To the surprise of most Halloween Horror Nights fans, Universal Orlando released information during the month of April for two of the forthcoming HHN 26 mazes. One of those mazes will be The Exorcist, the legendary 1973 film directed by William Friedkin and written by William Peter Blatty. Wow.
These are deep waters for Universal Orlando. I have been attending HHN every year since 2003 and I cannot remember a maze that will have dealt directly and specifically with such an acutely religious demonic possession theme. I mean, sure, every haunted house has an element of the spiritual and supernatural attached to it, but “Demon Cantina” from HHN15 and “Hades” from HHNXX hardly compare to the serious minded, intellectually driven nature of The Exorcist.
A little background…
Roman Polanski’s 1969 smash hit Rosemary’s Baby brought something disturbingly fresh to the cinematic world of horror; a mainstream film centered around religion and the occult. At the time, movies tended to be either belligerent or overly sentimental concerning the topic of religion, but Rosemary’s Baby changed the landscape. For the first time, author William Peter Blatty pondered whether his idea for an exorcism story might actually find an audience. But there was something markedly different about Blatty. Unlike Polanski who was an agnostic Jew, Blatty had given himself to faith as a young man and took a theology class at Georgetown University where he heard about a real life demonic possession story, even going as far to track down the priest involved with the exorcism to learn more. Blatty enjoyed Rosemary’s Baby, but took issue with the cliched “glowing eyes” ending, thinking that Polanski dismissed any credibility of a serious minded religious film and instead opted for another horror freak show that pointed to nothing greater than itself.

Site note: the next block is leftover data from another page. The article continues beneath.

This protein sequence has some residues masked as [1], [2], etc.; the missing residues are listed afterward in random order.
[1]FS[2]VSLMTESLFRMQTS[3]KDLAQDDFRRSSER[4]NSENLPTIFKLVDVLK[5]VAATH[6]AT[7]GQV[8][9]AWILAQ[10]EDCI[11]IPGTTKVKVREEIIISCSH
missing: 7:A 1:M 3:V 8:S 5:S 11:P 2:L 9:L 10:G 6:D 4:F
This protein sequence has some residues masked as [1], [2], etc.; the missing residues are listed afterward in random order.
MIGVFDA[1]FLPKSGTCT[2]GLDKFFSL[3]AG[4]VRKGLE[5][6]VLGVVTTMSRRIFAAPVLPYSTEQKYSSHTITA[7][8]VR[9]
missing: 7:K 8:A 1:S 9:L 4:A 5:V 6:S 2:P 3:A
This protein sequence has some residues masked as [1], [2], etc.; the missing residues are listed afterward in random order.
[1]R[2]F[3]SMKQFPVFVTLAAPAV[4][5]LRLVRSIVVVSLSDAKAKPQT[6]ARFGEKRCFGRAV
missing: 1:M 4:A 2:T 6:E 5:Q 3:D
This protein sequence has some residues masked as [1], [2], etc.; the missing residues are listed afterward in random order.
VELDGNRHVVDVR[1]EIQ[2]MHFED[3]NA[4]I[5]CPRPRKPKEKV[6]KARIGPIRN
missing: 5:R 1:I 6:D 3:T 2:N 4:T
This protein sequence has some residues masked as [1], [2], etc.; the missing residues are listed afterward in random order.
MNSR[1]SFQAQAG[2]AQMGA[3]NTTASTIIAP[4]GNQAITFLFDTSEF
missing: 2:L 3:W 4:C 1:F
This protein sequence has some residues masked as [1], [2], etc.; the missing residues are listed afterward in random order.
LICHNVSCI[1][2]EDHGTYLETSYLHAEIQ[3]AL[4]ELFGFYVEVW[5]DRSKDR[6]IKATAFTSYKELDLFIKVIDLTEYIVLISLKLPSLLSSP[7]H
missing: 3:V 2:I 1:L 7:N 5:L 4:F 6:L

This was an important topic for Blatty and he desired to make the possessed girl, Regan, only a tool by which the devil could attack the real star of the film – faith itself. Father Karras isn’t sure of himself or his religion, but is forced to deal with it face to face. That is what makes The Exorcism a movie for the ages.
Friedkin and Blatty ended up having some disagreements over the direction of the film, as Friedkin wanted to keep things morally ambivalent and hype up the gore elements, while Blatty pushed for a clear explanation, a la the ending of Psycho, for how faith won in the end. But even with Friedkin’s ambiguity, The Exorcist packs a much bigger punch than the just the famous spinning head and vomiting scenes.
So, what does this mean for the HHN26 maze? Well, probably not much. It’s a haunted house, so what can you do? Director for Creative Development, Michael Aiello, provided some insight into how the HHN team would be approaching The Exorcist maze. He said, “…translating The Exorcist presented us with many unique tests and questions. One big question was, ‘How do you adapt a film where most of the story takes place in a single bedroom?’ The answer we landed on was first to break down and assess all the visuals and moments from the film. Piece together every moment within that bedroom and examine why it was intense, scary or even vile. What textures can we reconstruct differently, sometimes in an incredibly abstract way?”
He then goes on to describe an example of how they might tell the story in an “abstract way.” He says, “The famous ‘pea soup’ scene for instance. What if we were surrounded in the materials of the retch-covered bed? What if those layers of mattress padding literally enveloped us? And let’s be honest, traversing through a vomit-covered bed is pretty horrifying and disgusting by itself. Now add a possessed girl into the mix!”
This makes sense, of course! For a Halloween Horror Nights maze, this makes perfect sense. Notice the words Aiello uses to describe their process for creating the maze: “visuals, intense, scary, vile, abstract, horrifying, disgusting.” Everything fans like us want! But still yet, those were just the tools necessary in the film to tell a much deeper, much scarier story.
My greatest fear is that The Exorcist maze, because it will be nearly impossible to capture the intellectual and faith tension of the film in a haunted house, might simply become a super exaggerated display of already exaggerated imagery from the film. Will we be placed in a spinning room and made to think we are inside Regan’s head? That is the kind of thing I could see HHN doing, in line with Aiello’s aforementioned “pea soup” example. This maze has the potential of feeling like “Alice Cooper: Welcome To My Nightmare” of HHN22, where we we “journeyed inside Alice Cooper’s twisted mind.”
But count me among those who are excited to experience this! If anyone can pull it off, the creative team for HHN-Orlando most certainly can, and you better believe that Rex and I will be ready and willing to be a part of the carnage. RexandtheBeast.com – Join The Journey!
*For a wonderful history of modern horror, I recommend “Shock Value” by Jason Zinoman.